BATH, Maine — Veteran Bath Iron Works shipbuilders said Wednesday that a recent multi-billion-dollar agreement between the shipyard and Navy will help secure the long-term viability of the company by supplying enough work to keep younger employees on the job.
With job security, younger shipyard workers can position themselves to assume responsibilities of workers likely to retire in the not-too-distant future.
Clint Downer, a union representative for Local S6 of the Machinists union and an electrician with 13 years experience at BIW, said the average age of a Bath shipbuilder is 52. More than 60 percent of the shipyard’s workers have been employed there for more than 20 years.
That places BIW within a dozen or so years of a mass retirement, he suggested. With the $3 billion or more now slated to flow to the shipyard for more work on the futuristic DDG-1000 program, there will be revenues and the work load necessary to support a new generation of machinists to replace the outgoing hard hats.
“This’ll help us bring in younger people,” agreed Kelly Ammons, another Local S6 union representative and electrician with 20 years experience at BIW. “We need to get new workers in here before we all retire.”
Talk about the future of the shipyard and their union membership took place outside Local S6’s Washington Street headquarters Wednesday following a visit by U.S. Sen. Susan Collins, R-Maine. Collins came to the union hall to celebrate a memorandum of agreement reached last week between BIW and the Navy on contract terms for the second and third ships in the DDG-1000 program.
Local S6 is the largest labor union at Bath Iron Works with more than 3,500 members. The shipyard employs approximately 5,700 people, and is the state’s largest single-site private employer.
“It’s great news not just for the shipbuilders, but the sandwich makers and the newspaper printers,” Downer told a reporter from The Times Record. “If this shipyard went out of business, what would be left here?”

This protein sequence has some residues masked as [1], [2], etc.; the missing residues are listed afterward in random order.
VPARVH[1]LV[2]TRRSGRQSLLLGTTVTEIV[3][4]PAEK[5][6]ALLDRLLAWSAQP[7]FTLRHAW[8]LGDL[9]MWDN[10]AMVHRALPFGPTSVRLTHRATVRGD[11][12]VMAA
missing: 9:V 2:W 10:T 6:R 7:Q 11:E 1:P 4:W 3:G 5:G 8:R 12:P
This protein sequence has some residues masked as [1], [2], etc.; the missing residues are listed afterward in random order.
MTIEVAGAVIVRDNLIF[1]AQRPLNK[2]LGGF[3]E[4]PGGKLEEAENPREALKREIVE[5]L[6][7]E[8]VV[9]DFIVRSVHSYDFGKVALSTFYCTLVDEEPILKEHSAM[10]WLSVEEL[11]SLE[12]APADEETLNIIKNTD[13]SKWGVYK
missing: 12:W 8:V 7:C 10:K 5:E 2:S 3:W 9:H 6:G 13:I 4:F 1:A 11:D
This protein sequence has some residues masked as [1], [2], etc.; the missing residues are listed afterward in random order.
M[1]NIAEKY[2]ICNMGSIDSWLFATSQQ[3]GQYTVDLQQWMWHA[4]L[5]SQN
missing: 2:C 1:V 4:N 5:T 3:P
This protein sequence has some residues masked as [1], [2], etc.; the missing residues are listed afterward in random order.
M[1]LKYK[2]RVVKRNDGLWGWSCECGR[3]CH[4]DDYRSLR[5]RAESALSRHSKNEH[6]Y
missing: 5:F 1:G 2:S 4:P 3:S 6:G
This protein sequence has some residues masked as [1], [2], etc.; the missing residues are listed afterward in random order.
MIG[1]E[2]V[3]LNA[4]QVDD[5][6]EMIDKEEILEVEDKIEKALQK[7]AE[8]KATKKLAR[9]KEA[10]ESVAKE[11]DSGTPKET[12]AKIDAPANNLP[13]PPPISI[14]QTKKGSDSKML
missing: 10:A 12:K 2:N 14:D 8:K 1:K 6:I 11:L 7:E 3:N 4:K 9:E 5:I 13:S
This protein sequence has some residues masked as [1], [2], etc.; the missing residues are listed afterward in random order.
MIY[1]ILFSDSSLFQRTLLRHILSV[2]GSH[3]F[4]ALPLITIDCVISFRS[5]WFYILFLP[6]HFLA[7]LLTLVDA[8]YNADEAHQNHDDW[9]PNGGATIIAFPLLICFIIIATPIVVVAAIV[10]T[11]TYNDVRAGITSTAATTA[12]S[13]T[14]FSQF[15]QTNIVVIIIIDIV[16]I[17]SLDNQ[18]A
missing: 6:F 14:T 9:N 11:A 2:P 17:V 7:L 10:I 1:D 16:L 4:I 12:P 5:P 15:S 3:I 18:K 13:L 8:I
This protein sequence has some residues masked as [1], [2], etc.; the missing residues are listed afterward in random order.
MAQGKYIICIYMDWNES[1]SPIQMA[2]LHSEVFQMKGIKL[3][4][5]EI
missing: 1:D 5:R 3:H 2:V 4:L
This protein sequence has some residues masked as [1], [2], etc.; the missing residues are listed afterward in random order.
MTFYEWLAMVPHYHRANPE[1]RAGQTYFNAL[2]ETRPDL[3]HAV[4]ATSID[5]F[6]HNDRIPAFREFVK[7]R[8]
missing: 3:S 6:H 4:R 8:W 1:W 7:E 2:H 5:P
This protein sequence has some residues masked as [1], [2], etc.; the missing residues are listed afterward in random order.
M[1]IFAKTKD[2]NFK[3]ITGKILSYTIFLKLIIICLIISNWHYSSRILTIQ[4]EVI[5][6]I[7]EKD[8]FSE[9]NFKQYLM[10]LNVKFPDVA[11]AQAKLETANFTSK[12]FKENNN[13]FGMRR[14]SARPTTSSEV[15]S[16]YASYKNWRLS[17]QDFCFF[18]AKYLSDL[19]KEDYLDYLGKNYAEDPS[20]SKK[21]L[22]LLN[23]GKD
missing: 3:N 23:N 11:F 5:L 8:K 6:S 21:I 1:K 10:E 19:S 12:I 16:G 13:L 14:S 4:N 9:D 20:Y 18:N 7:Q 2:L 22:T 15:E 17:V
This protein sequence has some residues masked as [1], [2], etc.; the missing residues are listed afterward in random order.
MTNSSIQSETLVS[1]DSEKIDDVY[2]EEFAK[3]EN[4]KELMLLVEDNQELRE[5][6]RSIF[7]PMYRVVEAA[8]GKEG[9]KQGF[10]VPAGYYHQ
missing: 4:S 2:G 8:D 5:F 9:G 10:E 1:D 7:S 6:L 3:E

Fellow Local S6 rep Paul Hastings said the contract agreement gave shipyard workers “a big sigh of relief.”
According to Collins, the shipbuilders’ concerns were not extreme. During her midday talk at the union hall Wednesday, the senator described how delays in the contract award pushed the lucrative destroyer program to the brink of elimination.
Collins said she brought BIW President Jeff Geiger, Navy acquisition chief Sean Stackley and others to her office for a “pivotal” two-hour meeting on the impasse in late May.
“I said to both sides, ‘The stakes are too high,’” Collins told a crowd of shipbuilders and reporters Wednesday. “[I said], ‘If you don’t work something out, we risk losing that money for the shipyard forever, and that would translate into massive layoffs at Bath Iron Works and the Navy losing ships it desperately needs.”
The official contract for the two ships will likely be signed in mid-September, Collins said, but the memorandum allows the Navy to release funding to the shipyard so work can begin on the massive, state-of-the-art destroyers.
Many industry analysts felt the contract for the DDG-1001 and DDG-1002 should have been finalized as many as 18 months ago, but as Collins said Wednesday, negotiations between BIW and the Navy reached a perilous “stalemate.”
Collins said pressure mounted in recent months as debate in Washington intensified about raising the government’s debt ceiling, and lawmakers began rooting about for undesignated money they could cut from the federal budget.
“I was really worried,” she said Wednesday. “Any money that was not already obligated, under contract or otherwise nailed down was in jeopardy of being swept away in those debt ceiling negotiations.”
Collins told the Local S6 members in attendance that their efficiency and work quality on the deck plates made advocating for the shipyard in the Capitol “easy.” While she said BIW and Navy negotiators struggled to reach common ground on per unit ship costs — the destroyer program was reduced from seven to three ships in recent years, and the costs per vessel increased as a result — the quality of the Bath work force was never in question.
Bath Iron Works is already building the flagship DDG-1000, and had purchased some lead materials for the second and third ships with advance money forwarded by the Navy through modifications to that initial contract.
Collins told union members the memorandum of agreement is a “tribute to the outstanding, high quality work that you do.”
Jean Belanger, a shipfitter from Lisbon Falls with nine years experience at BIW, said the mood at the shipyard improved considerably since the agreement was announced last week.
“I got two [pink slips] last year because they didn’t have enough work to keep us busy,” he said. “People are a lot happier now because the jobs here are more secure.”
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